Chopstick Cinema

Celeste Heiter's Adventures in Asian Food & Film

My Extracurricular Films for the Month of August

Chopstick Cinema

This Month's Film: Nang Nak
Cuisine: Thai

In addition to the Asian film I choose for Chopstick Cinema each month, I watch lots of other movies. It's been a slow month for television, so I've watched lots of movies in the past few weeks:

Blood Diamond - Matt Damon stars as a mercenary looking for a way out of Sierra Leone, and hitches his wagon to a lowly fisherman whose family has been interned, and who discovered and hid a massive pink diamond while working as a slave for the military regime. Together they strike off cross-country in search of the place where the diamond is hidden. This was a compelling story, well cast, scripted and filmed. But it's one of those movies that lasted about 15 minutes too long in an effort to tie everything up in a neat package. However, it did make me look at the stone on my own finger and wonder...

Freedom Writers - Based on a true story, Hillary Swank plays Erin Gruwell, a Pollyanna-ish newbie high school English teacher who's been assigned the academic dregs of an affirmative action integration program. In the wake of the Rodney King riots, this menagerie of gang-bangers and misfits is caught in the dead-end maelstrom of life in the ghetto. That is until Little Miss Sunshine casts a ray of hope on their abysmal future with her unflagging devotion, and her innovative, interactive teaching methods. A good street-to-screen adaptation, if a little predictable, formulaic, and lacking in the visceral elements.

Noise - Trish Goff plays Joyce Chandler, a recently single young woman who moves into a lovely New York apartment that seems a little too good to be true. And it is. One floor up lives Charlotte Bancroft (Ally Sheedy), an eccentric and malicious woman who drives Joyce crazy with music and partying at all hours of the night, keeping Joyce awake. Anger, frustration and sleep deprivation lead to life coming unraveled, and ultimately, to irrational and vindictive retaliation. Strangely entertaining.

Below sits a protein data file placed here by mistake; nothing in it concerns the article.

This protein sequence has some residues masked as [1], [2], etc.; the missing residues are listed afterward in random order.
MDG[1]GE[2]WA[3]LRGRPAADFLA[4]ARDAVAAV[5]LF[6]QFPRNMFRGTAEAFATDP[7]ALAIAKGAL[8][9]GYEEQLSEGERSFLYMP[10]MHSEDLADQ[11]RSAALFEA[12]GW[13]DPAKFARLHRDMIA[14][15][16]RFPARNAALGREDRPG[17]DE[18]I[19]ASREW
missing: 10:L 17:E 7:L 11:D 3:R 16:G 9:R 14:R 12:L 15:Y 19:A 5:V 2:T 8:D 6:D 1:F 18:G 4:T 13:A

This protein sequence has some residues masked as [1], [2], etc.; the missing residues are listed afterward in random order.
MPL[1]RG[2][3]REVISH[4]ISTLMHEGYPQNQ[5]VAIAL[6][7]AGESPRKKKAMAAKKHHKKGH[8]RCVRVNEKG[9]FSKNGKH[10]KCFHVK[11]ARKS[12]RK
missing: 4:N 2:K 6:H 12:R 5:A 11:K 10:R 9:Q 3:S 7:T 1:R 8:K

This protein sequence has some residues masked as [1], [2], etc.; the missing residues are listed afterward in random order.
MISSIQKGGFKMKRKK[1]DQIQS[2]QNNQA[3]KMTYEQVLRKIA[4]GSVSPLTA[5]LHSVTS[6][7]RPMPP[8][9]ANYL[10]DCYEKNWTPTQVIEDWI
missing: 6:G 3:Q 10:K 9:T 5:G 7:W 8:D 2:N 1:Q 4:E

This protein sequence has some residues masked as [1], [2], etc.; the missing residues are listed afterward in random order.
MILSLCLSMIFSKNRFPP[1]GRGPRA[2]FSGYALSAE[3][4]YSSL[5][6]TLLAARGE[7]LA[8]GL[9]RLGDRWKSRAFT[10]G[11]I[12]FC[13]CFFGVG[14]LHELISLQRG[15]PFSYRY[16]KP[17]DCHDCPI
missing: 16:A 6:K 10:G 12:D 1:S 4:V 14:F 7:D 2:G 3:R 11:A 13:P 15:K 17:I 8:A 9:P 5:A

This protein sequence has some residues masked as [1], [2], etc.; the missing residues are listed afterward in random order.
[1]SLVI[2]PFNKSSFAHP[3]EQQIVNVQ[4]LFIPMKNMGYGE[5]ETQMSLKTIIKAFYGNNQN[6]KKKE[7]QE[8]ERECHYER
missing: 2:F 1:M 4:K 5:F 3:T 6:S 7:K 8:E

The Host - After massive quantities of formaldehyde and other toxic chemicals are dumped into the Han River by an unconscionable scientist, the city of Seoul is menaced by an overgrown amphibian with supernatural gymnastic abilities. The action focuses on one family in particular, an elderly father who owns a food concession, his moronic youngest son who helps run the family business, his adolescent granddaughter, an elder college drop-out son, and a daughter, a championship archer who hesitates at the crucial moment. When the mutant creature captures the granddaughter, the family goes on a quest to rescue her. This movie is your classic monster thriller, complete with a flimsy plot, cheesy acting, and sub-standard dubbing. And yet it's riveting from start to finish.

The Painted Veil - It's Shanghai 1925, and microbiologist Dr. Walter Fane (Edward Norton) is caught in an adulturous love triangle with his wife Kitty (Naomi Watts) and her man-about-town lover Charlie Townsend (Liev Schreiber). Dr. Fane's solution: a gambit of emotional blackmail that lands them both in the middle of a cholera epidemic in rural China. Based on the novel by Somerset Maugham, this bittersweet romance uses skillful irony to expose the subtle workings of marital politics. Cinematography showcases China at its best, overlaid with a sophisticated drama played out by a perfectly cast ensemble.